Whether it’s down to Conte or Kanté, Chelsea’s rediscovered can-do attitude has taken them to within spitting distance of the Premier League title after last year’s aberration.
The prospect of John Terry not lifting his fifth and final Premier League trophy for the club is now almost unthinkable.
Eight points of breathing space by the end of February and a less burdensome fixture list compared to their inconsistent rivals – the stars are aligned in Chelsea’s favour.
But while the Blues may have one hand on the trophy — or are about to hammer the final nail in the coffin depending on your viewpoint — nothing has been signed and sealed yet.
The thought of the Blues giving up top spot is certainly no 5,000-1 shot á la Leicester City, and there are five points of concern that could lead to a collapse, however improbable it may be.
Chelsea set impossibly high standards to maintain when in the process of winning 13 Premier League games in a row.
And since that run came to an end in a 2-0 defeat to Tottenham Hotspur, the Blues have shown they are only human after all.
Starting from the turn of the year, the form book reads won three, drawn two, lost one — solid if not spectacular.
By no means was this an easy stretch of fixtures and a truly impressive victory over Arsenal came amid dropped points to Spurs and Liverpool.
But Burnley offered ways in which teams outside the top six can blunt Chelsea, as they bypassed their midfield when on the ball and hounded Nemanja Matic and N'Golo Kanté off it.
Second-placed Manchester City have taken advantage by gaining four points on Chelsea in the last three games. Another run like that would leave the door ajar.
Costa doing business?
Chelsea have a rather nifty Plan B should Diego Costa either get injured or fall out of form: Eden Hazard.
The Belgian is back to his mesmerising best this season and in the two games Costa has missed in the Premier League this winter, has flourished as a false nine.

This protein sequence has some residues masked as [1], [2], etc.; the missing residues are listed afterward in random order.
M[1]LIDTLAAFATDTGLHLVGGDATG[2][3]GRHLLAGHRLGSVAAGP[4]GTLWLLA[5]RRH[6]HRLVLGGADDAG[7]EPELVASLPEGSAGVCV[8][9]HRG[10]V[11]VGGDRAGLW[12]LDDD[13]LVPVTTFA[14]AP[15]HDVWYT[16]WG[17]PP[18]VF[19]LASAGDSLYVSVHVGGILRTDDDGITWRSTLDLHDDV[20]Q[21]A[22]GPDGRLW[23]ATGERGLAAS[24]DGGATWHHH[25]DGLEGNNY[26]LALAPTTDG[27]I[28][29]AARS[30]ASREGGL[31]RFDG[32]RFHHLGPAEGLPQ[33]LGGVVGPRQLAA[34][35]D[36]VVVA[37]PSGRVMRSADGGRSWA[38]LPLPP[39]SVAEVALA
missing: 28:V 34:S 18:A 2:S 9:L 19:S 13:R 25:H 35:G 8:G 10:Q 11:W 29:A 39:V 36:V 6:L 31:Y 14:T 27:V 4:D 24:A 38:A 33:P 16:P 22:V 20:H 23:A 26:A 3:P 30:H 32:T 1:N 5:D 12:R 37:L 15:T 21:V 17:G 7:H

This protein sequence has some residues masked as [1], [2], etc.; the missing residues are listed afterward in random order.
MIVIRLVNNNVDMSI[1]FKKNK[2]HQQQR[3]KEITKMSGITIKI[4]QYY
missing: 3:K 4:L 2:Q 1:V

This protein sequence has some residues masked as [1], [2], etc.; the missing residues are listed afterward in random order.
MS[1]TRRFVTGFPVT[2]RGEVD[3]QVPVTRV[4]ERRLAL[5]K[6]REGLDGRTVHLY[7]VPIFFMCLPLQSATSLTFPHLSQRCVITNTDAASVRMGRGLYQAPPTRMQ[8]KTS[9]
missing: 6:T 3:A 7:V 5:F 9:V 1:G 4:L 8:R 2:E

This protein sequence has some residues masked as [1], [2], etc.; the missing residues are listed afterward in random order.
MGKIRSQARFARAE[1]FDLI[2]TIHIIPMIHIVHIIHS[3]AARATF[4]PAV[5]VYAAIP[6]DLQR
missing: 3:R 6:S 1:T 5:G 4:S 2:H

But as convincing as those 3-0 victories against Bournemouth and Leicester were, they came against two of the most porous defences in the league; the Foxes have conceded 43 goals, the Cherries 49.
If Hazard is asked to lead the line against a better defence, the space to wreak havoc may not be so forthcoming.
Why is this a problem with Costa still in rude health? Well, the 28-year-old has only scored once in the Premier League since New Year's Eve.
Conte has options, but he will want a tad more production goalscoring-wise from his main man as the business end of the season gets underway.
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Welcome to Manchester
April 5 — save the date. That is when Manchester City come to town in a game that could either blow the hinges off the title race's door or slam it firmly shut.
Chelsea were a second-half unit of counter-attacking beauty at the Etihad Stadium in December, a match that ended 3-1 and with red cards to Sergio Aguero and Fernandinho.
But Pep Guardiola's project has shown signs of life in 2017 and they have emerged as the most likely source to unseat Chelsea from their throne.
City mustered an excellent response against Tottenham after being pummelled by Everton 4-0, but the two shots that Spurs got on target were all that mattered in a 2-2 draw.
They have won three in a row in the league since then, though Gabriel Jesus's broken metatarsal is a stroke of fortune for Chelsea — the 19-year-old had managed three goals in 203 Premier League minutes before sustaining his injury at Bournemouth.
His rather capable replacement, Aguero, has scored six times in nine games against the Blues, however, and City, without having dazzled this season, remain a team to guard against.
Ten days later, Chelsea will travel to the red half of Manchester to take on another team who have already been humiliated by Conte and co. this term.
Since Pedro kick-started that 4-0 win in October, though, United have not lost a single Premier League game having found their feet under José Mourinho.
Avoid defeat in both games and all will be well at Stamford Bridge. Two defeats and there may be panic among the ranks.
History and the hateful eight
Conte has been making all the right noises in the press — he hasn't even written off sixth-placed United's title chances yet — to suggest that no one is becoming complacent within Stamford Bridge's corridors.
But an eight-point gap, as history suggests, is just not that big, even towards the end of February.
Conte doesn't even need to throw a Keegan-style wobbly. Poor Kev's Newcastle United team surrendered a 12-point lead at January in three months, but that is by no means the only example.
In 2002-03, Arsenal were sauntering along, eight points clear at the start of March, but won just four of the remaining nine games and fell prey to United.
The Red Devils were stung similarly in 2011-12 — need Aguero be mentioned? — this time as late as April, in which at one time they held an eight-point lead.
Eight, therefore, is certainly not the magic number for league leaders. And while Chelsea are odds-on, in the boxseat, at the final hurdle — don't start planning the open-top bus parade just yet.
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